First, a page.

I can't believe it's not butter
As I dig through a huge backlog of reading, I find in the pile a couple of issues of the Oregon State Bar Bulletin. As an Oregon attorney, I'm required to be a member of the state bar, and as such, I receive this magazine every month.
The January issue never fails to crack me up. Every year the cover story in this issue is a long puff piece about whoever it is that's becoming the new president of the state bar. The bar president is chosen for a one-year term from among the bar's board of governors -- an unpaid panel of 12 lawyers and four nonlawyers from around the state, who serve four years each, keeping an eye on Oregon's attorneys and the bar system that regulates them.
I have no doubt that the new bar president and his predecessors are, and have been, very good lawyers, generous public servants, interesting individuals, kind employers, and fine leaders. But from the sound of the annual Bar Bulletin profile, the incoming president for the new year transcends mere prominence and popularity -- ex officio, he or she walks on water.
This year's issue shows just how thickly one can slather on the flattery while keeping a straight face. Let's start with the pictures, all taken by a professional photographer. We have the full-page color cover shot of the new prez; not one but two images of his face on the table of contents page; a full page of color candid poses (walking with his spouse, strumming a guitar, and sitting with a group of smiling co-workers at his law office); and on another page, three head-and-shoulders shots of the new leader as he responds to an interviewer's questions. That's nearly three pages of photos alone.
Then there's the text, written by a bar staff member. Nothing but glowing praise for the new boss, of course, and lengthy quotations from him about the issues of the day. Two large sidebars give him an additional forum to expound on the daunting challenges that seem to face the bar year after year. In all, a seven-page article.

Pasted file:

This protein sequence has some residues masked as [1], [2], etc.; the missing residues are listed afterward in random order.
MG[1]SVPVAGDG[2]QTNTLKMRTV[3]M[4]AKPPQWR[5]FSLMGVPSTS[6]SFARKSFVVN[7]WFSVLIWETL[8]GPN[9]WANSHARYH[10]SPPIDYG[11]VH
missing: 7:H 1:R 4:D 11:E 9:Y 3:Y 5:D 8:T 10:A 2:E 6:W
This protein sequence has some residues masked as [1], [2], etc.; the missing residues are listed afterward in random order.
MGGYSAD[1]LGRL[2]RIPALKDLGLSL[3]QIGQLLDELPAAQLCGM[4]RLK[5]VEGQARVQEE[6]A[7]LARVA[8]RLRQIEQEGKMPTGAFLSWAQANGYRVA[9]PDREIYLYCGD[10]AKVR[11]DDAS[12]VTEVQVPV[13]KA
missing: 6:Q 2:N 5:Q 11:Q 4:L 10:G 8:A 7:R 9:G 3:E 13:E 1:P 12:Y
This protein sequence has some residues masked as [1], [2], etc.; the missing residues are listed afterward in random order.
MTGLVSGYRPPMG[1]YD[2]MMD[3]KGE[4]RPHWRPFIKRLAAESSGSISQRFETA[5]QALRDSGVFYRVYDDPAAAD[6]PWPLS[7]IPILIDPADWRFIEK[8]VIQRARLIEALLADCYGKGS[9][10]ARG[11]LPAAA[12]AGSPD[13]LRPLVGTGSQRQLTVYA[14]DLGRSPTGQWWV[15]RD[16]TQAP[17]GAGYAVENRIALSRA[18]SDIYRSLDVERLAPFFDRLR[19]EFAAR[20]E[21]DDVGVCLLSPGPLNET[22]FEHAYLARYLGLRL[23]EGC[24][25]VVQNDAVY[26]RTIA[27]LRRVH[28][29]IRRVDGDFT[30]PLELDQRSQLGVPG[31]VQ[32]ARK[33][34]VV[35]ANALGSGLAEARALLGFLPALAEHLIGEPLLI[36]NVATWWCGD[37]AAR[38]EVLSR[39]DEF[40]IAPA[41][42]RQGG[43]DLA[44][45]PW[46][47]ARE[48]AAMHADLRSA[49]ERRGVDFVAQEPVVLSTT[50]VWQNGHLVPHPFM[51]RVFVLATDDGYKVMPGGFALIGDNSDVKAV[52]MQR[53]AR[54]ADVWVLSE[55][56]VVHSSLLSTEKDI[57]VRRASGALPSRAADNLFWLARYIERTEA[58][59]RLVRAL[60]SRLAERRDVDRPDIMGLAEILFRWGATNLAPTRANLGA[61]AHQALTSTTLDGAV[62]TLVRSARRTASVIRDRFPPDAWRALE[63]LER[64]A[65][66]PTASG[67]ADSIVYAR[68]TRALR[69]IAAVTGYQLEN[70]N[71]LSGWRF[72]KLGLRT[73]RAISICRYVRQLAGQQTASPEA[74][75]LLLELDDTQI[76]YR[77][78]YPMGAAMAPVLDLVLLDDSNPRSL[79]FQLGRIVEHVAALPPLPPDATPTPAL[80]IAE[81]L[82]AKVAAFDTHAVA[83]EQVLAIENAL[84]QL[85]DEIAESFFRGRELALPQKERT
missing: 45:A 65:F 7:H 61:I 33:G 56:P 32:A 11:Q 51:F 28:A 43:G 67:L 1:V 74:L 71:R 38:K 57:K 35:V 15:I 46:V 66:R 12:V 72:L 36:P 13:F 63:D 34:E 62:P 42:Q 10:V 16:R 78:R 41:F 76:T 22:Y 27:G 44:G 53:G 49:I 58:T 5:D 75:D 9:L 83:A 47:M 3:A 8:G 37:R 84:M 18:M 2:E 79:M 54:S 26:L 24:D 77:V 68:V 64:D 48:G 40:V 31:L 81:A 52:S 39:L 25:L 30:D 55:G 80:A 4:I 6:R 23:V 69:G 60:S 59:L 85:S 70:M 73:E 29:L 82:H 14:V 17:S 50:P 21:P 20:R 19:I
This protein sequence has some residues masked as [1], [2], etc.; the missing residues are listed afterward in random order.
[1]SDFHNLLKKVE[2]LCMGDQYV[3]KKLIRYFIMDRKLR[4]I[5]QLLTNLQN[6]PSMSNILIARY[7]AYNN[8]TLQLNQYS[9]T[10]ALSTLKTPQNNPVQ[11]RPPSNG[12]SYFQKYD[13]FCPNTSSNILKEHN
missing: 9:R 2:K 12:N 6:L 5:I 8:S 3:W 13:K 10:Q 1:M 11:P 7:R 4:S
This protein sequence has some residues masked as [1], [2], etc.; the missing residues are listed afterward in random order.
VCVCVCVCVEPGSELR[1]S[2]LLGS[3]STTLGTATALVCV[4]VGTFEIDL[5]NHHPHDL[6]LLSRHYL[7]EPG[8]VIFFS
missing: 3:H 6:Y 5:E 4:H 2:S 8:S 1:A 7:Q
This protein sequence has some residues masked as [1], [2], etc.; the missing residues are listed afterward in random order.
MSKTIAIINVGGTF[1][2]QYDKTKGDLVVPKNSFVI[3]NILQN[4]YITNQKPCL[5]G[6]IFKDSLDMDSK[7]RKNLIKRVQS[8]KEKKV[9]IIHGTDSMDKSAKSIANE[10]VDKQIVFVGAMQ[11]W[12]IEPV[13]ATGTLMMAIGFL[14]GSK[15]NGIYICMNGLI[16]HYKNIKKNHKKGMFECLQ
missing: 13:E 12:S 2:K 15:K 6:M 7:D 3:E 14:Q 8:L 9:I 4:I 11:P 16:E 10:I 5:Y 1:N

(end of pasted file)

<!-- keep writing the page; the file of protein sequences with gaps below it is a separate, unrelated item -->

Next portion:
This is very unseemly, for a couple of reasons.
First, the annual presidential profile is an unfair slight to the many, many other lawyers who donate impressive amounts of time, money, ideas and energy to the state bar. Do we Bulletin readers get seven-page accounts of their lives, education, career paths, practices, families, pets and pastimes? Of course not. Now and then you'll catch a blurry, amateur black-and-white picture of one of them getting a plaque in some dismal hotel ballroom, but that's usually about it.
Perhaps more importantly, the cult of personality being fostered by these articles reveals a potential conflict of interest. One of the many tasks that the bar president is called upon to perform is supervision and oversight of the bar's operations. This includes constantly monitoring programs, facilities, overhead, and personnel to insure that the bar machinery is effective and efficient. One would think that from time to time, the president's job would involve asking tough questions -- questions that might make some long-time bureaucrats in the bar office at least a bit uneasy. Even if the staff is doing a bang-up job, its relationship with the president should be a professional one, not a gushy love festival.
Watching the staff as it so publicly strokes the new president's ego every year does not inspire confidence that the relationship will be the arm's-length interaction that it should be.